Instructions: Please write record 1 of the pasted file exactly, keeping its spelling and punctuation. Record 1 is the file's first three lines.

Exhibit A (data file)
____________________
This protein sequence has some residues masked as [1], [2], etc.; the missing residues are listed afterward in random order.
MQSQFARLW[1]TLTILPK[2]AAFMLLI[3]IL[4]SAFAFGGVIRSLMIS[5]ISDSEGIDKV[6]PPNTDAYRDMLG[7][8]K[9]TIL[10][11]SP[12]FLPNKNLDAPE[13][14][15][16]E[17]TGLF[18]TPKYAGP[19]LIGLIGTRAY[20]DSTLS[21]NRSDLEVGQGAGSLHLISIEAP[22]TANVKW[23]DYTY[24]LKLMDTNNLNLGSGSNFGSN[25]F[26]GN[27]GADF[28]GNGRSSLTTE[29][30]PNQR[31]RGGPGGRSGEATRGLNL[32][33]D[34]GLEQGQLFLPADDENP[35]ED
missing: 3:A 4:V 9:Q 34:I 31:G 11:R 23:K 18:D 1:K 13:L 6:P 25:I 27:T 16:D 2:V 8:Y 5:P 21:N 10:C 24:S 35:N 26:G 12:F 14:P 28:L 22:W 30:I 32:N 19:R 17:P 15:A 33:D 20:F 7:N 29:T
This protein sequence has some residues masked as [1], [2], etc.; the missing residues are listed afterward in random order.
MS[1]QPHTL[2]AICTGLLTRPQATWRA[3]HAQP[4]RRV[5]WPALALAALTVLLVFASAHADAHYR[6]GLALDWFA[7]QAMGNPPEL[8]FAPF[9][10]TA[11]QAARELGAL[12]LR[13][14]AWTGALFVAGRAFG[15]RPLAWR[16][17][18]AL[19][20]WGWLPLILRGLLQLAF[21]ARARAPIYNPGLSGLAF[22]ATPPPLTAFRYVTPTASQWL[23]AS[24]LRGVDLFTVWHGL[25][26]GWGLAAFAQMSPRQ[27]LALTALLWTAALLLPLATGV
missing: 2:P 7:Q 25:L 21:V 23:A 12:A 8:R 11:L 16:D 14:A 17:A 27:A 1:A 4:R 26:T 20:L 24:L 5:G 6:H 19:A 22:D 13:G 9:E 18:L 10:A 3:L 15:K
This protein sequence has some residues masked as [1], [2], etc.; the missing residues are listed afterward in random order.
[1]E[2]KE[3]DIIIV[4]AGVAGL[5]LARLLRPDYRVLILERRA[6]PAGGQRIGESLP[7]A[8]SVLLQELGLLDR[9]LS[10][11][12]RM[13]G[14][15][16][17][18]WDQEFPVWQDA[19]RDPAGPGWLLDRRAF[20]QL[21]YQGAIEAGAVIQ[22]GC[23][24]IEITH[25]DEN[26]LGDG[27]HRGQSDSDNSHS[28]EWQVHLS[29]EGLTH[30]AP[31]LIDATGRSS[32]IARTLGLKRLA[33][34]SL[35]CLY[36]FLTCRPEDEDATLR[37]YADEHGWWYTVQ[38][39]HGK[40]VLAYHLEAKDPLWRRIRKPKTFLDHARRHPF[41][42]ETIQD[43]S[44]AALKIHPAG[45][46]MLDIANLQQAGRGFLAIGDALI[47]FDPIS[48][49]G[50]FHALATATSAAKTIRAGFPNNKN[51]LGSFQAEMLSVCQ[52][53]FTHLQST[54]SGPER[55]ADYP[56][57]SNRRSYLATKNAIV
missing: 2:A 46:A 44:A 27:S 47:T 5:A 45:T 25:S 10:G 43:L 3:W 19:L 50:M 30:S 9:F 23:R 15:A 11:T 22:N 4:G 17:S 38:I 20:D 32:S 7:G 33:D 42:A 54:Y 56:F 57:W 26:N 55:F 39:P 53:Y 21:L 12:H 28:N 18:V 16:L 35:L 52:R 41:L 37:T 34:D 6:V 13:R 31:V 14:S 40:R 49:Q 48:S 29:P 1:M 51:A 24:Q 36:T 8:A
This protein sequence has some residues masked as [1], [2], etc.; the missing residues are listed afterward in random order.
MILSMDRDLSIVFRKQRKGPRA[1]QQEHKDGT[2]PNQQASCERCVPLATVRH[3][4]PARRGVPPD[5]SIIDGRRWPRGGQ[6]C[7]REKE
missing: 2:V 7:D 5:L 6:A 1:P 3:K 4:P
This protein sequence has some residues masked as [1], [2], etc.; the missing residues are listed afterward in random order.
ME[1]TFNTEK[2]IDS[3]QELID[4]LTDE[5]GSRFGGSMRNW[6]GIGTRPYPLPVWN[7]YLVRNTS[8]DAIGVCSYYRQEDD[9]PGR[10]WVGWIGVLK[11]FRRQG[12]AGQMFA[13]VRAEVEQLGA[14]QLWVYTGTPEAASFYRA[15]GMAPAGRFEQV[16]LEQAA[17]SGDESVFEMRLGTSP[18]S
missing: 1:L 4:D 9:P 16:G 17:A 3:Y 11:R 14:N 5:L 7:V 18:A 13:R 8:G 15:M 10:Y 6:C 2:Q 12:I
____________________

This protein sequence has some residues masked as [1], [2], etc.; the missing residues are listed afterward in random order.
MQSQFARLW[1]TLTILPK[2]AAFMLLI[3]IL[4]SAFAFGGVIRSLMIS[5]ISDSEGIDKV[6]PPNTDAYRDMLG[7][8]K[9]TIL[10][11]SP[12]FLPNKNLDAPE[13][14][15][16]E[17]TGLF[18]TPKYAGP[19]LIGLIGTRAY[20]DSTLS[21]NRSDLEVGQGAGSLHLISIEAP[22]TANVKW[23]DYTY[24]LKLMDTNNLNLGSGSNFGSN[25]F[26]GN[27]GADF[28]GNGRSSLTTE[29][30]PNQR[31]RGGPGGRSGEATRGLNL[32][33]D[34]GLEQGQLFLPADDENP[35]ED
missing: 3:A 4:V 9:Q 34:I 31:G 11:R 23:K 18:D 1:K 13:L 6:P 25:I 27:T 16:D 2:V 8:Y 5:P 21:N 10:C 24:S 35:N 26:G 12:F 14:P 28:L 22:W 30:I 32:N 19:R 17:P 15:A 33:D 20:F 7:N 29:T